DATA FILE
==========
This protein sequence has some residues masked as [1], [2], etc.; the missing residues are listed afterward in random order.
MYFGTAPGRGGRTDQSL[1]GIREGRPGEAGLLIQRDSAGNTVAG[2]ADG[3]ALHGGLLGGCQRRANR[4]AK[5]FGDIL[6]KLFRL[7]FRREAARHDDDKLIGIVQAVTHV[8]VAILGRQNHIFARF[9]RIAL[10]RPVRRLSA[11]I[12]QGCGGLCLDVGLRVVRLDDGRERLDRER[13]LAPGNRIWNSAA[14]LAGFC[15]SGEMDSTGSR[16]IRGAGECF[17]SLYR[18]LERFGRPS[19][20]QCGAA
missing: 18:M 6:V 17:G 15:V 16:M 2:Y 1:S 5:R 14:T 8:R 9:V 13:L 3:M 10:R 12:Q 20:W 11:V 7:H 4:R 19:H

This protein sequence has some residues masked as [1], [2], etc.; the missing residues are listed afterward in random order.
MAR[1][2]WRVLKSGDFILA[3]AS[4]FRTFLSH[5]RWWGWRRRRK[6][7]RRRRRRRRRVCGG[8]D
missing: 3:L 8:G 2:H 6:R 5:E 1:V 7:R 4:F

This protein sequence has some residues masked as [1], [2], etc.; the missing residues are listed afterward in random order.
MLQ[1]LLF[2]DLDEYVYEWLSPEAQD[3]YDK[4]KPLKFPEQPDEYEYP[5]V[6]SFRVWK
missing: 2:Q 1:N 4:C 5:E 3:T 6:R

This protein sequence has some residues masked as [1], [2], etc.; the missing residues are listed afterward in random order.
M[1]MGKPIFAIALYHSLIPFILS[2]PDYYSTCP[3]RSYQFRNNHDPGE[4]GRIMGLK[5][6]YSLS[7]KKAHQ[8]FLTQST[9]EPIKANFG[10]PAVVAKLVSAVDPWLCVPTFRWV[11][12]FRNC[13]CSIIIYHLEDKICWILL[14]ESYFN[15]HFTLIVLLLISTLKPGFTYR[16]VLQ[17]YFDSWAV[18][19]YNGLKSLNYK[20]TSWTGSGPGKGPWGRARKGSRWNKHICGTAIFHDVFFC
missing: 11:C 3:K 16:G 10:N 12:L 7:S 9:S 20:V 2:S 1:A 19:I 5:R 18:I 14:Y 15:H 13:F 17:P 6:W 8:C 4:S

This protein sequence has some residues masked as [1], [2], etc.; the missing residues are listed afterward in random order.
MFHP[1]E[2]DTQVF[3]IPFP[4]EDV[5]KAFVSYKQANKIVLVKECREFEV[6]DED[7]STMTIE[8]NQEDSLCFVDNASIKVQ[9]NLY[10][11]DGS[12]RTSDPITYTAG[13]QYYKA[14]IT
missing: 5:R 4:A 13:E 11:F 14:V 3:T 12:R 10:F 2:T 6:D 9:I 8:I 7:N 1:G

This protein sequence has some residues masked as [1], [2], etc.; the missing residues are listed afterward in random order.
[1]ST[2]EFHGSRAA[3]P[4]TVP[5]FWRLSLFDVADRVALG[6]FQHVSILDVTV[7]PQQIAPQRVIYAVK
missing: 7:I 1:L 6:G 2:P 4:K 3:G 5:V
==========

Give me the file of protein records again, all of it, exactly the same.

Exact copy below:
This protein sequence has some residues masked as [1], [2], etc.; the missing residues are listed afterward in random order.
MYFGTAPGRGGRTDQSL[1]GIREGRPGEAGLLIQRDSAGNTVAG[2]ADG[3]ALHGGLLGGCQRRANR[4]AK[5]FGDIL[6]KLFRL[7]FRREAARHDDDKLIGIVQAVTHV[8]VAILGRQNHIFARF[9]RIAL[10]RPVRRLSA[11]I[12]QGCGGLCLDVGLRVVRLDDGRERLDRER[13]LAPGNRIWNSAA[14]LAGFC[15]SGEMDSTGSR[16]IRGAGECF[17]SLYR[18]LERFGRPS[19][20]QCGAA
missing: 18:M 6:V 17:G 15:V 16:M 2:Y 1:S 5:R 14:T 8:R 9:V 13:L 3:M 10:R 12:Q 20:W 11:V 7:H 4:R 19:H

This protein sequence has some residues masked as [1], [2], etc.; the missing residues are listed afterward in random order.
MAR[1][2]WRVLKSGDFILA[3]AS[4]FRTFLSH[5]RWWGWRRRRK[6][7]RRRRRRRRRVCGG[8]D
missing: 3:L 8:G 2:H 6:R 5:E 1:V 7:R 4:F

This protein sequence has some residues masked as [1], [2], etc.; the missing residues are listed afterward in random order.
MLQ[1]LLF[2]DLDEYVYEWLSPEAQD[3]YDK[4]KPLKFPEQPDEYEYP[5]V[6]SFRVWK
missing: 2:Q 1:N 4:C 5:E 3:T 6:R

This protein sequence has some residues masked as [1], [2], etc.; the missing residues are listed afterward in random order.
M[1]MGKPIFAIALYHSLIPFILS[2]PDYYSTCP[3]RSYQFRNNHDPGE[4]GRIMGLK[5][6]YSLS[7]KKAHQ[8]FLTQST[9]EPIKANFG[10]PAVVAKLVSAVDPWLCVPTFRWV[11][12]FRNC[13]CSIIIYHLEDKICWILL[14]ESYFN[15]HFTLIVLLLISTLKPGFTYR[16]VLQ[17]YFDSWAV[18][19]YNGLKSLNYK[20]TSWTGSGPGKGPWGRARKGSRWNKHICGTAIFHDVFFC
missing: 11:C 3:K 16:G 10:N 12:L 7:S 9:S 20:V 2:S 1:A 19:I 5:R 18:I 14:Y 15:H 13:F 17:P 6:W 8:C 4:S

This protein sequence has some residues masked as [1], [2], etc.; the missing residues are listed afterward in random order.
MFHP[1]E[2]DTQVF[3]IPFP[4]EDV[5]KAFVSYKQANKIVLVKECREFEV[6]DED[7]STMTIE[8]NQEDSLCFVDNASIKVQ[9]NLY[10][11]DGS[12]RTSDPITYTAG[13]QYYKA[14]IT
missing: 5:R 4:A 13:E 11:F 14:V 3:T 12:R 10:F 2:T 6:D 9:I 8:I 7:N 1:G

This protein sequence has some residues masked as [1], [2], etc.; the missing residues are listed afterward in random order.
[1]ST[2]EFHGSRAA[3]P[4]TVP[5]FWRLSLFDVADRVALG[6]FQHVSILDVTV[7]PQQIAPQRVIYAVK
missing: 7:I 1:L 6:G 2:P 4:K 3:G 5:V